Road Trips with the Kids

Friday, August 15, 2014

I am currently with my family, taking our third road-trip of the summer. Maya, our six month old, is getting trained HARD at what it means to be a part of this traveling circus!

In June, we travelled to Ottawa and Montreal to celebrate the end of the school year (and the end of grinding routine!)
In July, we travelled to Buffalo, NY to hang out with one of my longest standing friends.
In August (now), we are traveling to New Jersey to visit family and introduce our new member.

Ottawa and Montreal = 649 kms
Buffalo, NY = 159 kms
NJ = 834 kms
One. Way. Distances.

By the end of all of this... when it is all said and done... we will have traveled 3,286 kms round-trip.

(I just figured this out now, and I am shaking my head at myself).

To be honest, our first trip was ROUGH. When people asked us how it went, all I can say was that it was exhausting, but it was good to be together. There was seriously nothing relaxing about the trip (okay, maybe that we got to stay in hotel rooms where I don't have to make the bed. But even then, when we are all in one room, I pretty much end up sleeping with one eye open).

The second trip, I knew what to expect with Maya, so it was a little bit less horrible.

This trip, so far, we haven't made it to our destination yet. In planning this trip, we decided to break the journey down in half. We remembered the trip back from Montreal a little too well. First, we decided to rent a bigger car – scored a Nissan XTerra for more comfort, for cargo space and just less wear-and-tear on our own car, driving down to Buffalo to pick it up (renting cars are wayyy cheaper in the States. Plus! Make sure you use the Costco rate. I got this beauty for $284 for one whole week). We drove our own car to my family's house, just outside of Buffalo and left it for the week. Then we traveled to our half-way point: we booked a hotel through Priceline (BIDDING ALL THE WAY, BUDDY! $60 for a hotel running $199.99 for its web-rate), and made it down to Syracuse, a 4 hour drive away from home, like it was NOTHING.

What I've learned:

  • Nursing your baby? Pump your milk and have a bottle handy for whenever your baby is cranky. Hardly heard a peep from her. And you don't have to stop the car to feed her.
  • Pack sandwiches and drinks for your kids for mealtimes so you don't have to get out of the car to eat. Having to get out of the car to eat KILLS your travel time. And if you don't know me, I am ALWAYS racing against time when I am traveling.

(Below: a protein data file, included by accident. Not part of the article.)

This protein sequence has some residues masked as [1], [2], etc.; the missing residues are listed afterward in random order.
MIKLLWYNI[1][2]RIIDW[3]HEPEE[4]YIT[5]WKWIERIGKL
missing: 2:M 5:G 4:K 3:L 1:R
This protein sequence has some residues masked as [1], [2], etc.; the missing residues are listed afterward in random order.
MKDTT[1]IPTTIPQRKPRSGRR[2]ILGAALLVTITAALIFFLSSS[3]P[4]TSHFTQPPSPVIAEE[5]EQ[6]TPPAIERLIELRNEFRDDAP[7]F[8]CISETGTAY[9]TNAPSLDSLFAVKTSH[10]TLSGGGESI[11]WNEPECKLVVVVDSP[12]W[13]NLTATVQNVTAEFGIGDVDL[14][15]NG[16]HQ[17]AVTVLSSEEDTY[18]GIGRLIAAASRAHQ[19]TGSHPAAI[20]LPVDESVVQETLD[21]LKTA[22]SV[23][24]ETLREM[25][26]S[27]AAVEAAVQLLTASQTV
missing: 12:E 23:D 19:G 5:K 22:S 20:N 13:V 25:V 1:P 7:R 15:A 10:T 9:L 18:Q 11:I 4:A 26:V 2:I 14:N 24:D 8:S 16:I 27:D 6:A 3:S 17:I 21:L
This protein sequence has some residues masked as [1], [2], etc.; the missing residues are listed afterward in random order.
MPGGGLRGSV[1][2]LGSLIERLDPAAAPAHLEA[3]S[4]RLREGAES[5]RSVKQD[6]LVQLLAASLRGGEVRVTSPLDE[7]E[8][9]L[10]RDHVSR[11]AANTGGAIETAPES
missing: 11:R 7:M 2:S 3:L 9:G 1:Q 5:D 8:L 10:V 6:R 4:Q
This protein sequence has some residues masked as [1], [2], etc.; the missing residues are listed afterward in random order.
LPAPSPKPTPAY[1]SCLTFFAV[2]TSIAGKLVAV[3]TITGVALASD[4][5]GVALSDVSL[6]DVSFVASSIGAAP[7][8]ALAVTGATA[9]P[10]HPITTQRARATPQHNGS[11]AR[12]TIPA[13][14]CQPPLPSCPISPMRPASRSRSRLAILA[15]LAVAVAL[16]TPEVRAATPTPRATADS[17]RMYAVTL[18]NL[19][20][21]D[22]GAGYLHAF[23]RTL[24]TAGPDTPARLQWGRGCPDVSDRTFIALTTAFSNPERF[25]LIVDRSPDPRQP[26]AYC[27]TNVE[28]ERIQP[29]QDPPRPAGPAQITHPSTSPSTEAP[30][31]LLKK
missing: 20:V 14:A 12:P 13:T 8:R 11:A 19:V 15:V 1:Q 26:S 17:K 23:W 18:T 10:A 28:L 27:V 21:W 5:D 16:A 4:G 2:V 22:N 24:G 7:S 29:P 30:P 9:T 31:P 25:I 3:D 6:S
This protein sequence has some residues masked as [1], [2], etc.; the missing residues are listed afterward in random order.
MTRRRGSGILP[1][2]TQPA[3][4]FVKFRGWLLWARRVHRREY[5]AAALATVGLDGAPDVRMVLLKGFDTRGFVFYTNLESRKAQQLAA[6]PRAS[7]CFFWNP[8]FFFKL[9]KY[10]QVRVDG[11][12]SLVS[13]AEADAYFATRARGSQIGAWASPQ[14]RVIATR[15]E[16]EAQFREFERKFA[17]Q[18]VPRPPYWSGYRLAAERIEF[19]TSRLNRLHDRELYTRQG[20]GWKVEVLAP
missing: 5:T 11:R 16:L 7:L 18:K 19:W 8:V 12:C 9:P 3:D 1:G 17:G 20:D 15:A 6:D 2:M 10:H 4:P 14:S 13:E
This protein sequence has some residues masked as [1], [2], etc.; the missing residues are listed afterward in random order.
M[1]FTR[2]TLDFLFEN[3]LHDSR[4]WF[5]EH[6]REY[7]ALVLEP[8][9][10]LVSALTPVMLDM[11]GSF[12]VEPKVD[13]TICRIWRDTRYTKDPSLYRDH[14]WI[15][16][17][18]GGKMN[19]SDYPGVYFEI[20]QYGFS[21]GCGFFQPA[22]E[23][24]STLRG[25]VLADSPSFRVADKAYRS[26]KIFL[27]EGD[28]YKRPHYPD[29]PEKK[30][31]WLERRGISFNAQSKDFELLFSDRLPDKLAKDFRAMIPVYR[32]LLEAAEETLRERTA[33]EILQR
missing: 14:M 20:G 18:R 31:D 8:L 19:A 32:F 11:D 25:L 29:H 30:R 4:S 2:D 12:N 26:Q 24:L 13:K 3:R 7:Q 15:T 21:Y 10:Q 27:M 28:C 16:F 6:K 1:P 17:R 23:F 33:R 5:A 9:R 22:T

• Part 2 of the point above... I hate crumbs in the car, so eating in the car doesn't make much sense... but I have my children hold containers while they eat to catch what they can. It's not perfect, but at least there's an effort.
  • Every time you do stop at some kind of rest stop, MAKE YOUR CHILDREN GO TO THE BATHROOM. Never, ever, ever, ever listen to them when they say they don't need to go, because trust me, five minutes into the next leg of your trip, they will need to! Truthfully, they always need to go.
  • If you have a laptop or tablet, bring it so you can research places to eat that aren't just McDonalds, that can be pretty much as cheap, but SO MUCH BETTER FOR YOU. Use sites like Tripadvisor and Urbanspoon to make sure they are well-reviewed and within your budget. (This is easier done on something bigger than your phone).
  • If you don't have a GPS, you need to get one. (I got mine off of Kijiji for $10, so if you thought you couldn't afford one, guess again!) They help you gauge how long it's going to take to get to your destination so it makes it easier to make judgment calls about whether you should just stop and eat, or if it'll be worth it to press on, etc. 
So, I've just finished planning the trip tomorrow when we should reach my cousin's house. We're stopping for Japanese in Scranton, PA, and stopping for a tiny bit of shopping in Roseland, NJ. And we should still get there for before dinner. 

With kids, you can't pretend like you can travel like you did before you had them. But when you plan your trips to consider what their needs are (without going overboard so all you do is cater to them), everyone can have a good time... and even mom can relax a little too. 

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